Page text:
US Navy has revealed plans for testing a pair of anthropomorphic fire fighting robots. The test will be held in the summer aboard a decommissioned amphibious landing ship. The US Navy’s Office of Naval Research has prepared the test of robots in an effort to improve the ability of the Navy to fight fires overcoming the human flesh's limitations.
Fighting fires within enclosed ship's space stretches the endurance of the human firefighter. The spaces are very warm, filled with toxic smoke and fumes released from oil, paint or electrical wiring. The common Oxygen Breathing Apparatus (OBA) gear is usually damaged after some 15 minutes.There are a lot of examples on how a relatively minor fire can quickly get out of control. The submarine USS Miami was deactivated and scrapped after it suffered damage for $700 million following a deliberate fire aboard caused by a contractor who wanted to get off work for the day in the shipyards.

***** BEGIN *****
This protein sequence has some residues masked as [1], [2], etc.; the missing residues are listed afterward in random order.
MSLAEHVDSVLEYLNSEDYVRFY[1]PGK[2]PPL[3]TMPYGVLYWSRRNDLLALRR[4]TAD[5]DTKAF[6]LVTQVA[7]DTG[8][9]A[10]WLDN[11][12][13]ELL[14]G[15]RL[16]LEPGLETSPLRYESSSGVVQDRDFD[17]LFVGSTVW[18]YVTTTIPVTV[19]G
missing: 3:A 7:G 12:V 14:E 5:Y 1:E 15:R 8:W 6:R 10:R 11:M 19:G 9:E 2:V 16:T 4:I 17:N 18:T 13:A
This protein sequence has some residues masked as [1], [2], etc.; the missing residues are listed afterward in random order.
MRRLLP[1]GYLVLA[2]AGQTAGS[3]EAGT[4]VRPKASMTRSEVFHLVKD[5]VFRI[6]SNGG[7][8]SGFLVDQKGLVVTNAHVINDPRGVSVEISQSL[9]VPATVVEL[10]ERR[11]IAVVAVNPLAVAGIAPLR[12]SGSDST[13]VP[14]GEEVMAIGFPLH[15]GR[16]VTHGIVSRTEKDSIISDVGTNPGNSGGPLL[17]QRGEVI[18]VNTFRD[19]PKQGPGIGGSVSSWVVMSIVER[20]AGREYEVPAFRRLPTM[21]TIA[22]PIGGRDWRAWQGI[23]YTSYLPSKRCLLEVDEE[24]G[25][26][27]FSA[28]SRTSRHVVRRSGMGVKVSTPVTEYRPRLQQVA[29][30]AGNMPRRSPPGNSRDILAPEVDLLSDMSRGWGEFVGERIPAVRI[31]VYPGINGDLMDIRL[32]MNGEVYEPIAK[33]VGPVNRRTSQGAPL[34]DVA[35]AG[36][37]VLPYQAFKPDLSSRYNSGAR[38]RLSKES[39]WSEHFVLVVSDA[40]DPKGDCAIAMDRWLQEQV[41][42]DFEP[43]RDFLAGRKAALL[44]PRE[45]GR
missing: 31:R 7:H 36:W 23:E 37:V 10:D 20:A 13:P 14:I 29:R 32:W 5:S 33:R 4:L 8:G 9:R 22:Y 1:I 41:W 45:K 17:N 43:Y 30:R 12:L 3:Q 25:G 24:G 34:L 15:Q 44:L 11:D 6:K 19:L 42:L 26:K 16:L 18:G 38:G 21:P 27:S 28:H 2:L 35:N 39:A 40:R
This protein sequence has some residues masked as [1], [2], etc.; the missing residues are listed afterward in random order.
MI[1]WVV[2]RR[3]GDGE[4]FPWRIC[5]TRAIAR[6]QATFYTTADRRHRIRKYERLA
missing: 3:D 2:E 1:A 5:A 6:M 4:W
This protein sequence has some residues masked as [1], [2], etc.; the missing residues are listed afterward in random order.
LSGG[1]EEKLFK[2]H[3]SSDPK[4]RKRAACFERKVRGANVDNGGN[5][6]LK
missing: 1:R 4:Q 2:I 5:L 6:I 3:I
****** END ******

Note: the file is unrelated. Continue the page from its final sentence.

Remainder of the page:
The Shipboard Autonomous Firefighting Robot (SAFFiR) will be equipped as a human firefighter. SAFFiR bots are designed to deal with the same challenges set by the Robotics Challenge of the Defense Advanced Research Projects Agency. The idea is developing anthropomorphic robots which can deal with disasters where people can't get (like the Fukushima Daiichi Nuclear Power Plantdisaster) using their general-purpose tools.
SAFFiR will have to be able to work in a dark, metal box pitching and rolling with the waves. They will have to work side by side with humans, to respond to gestures and commands.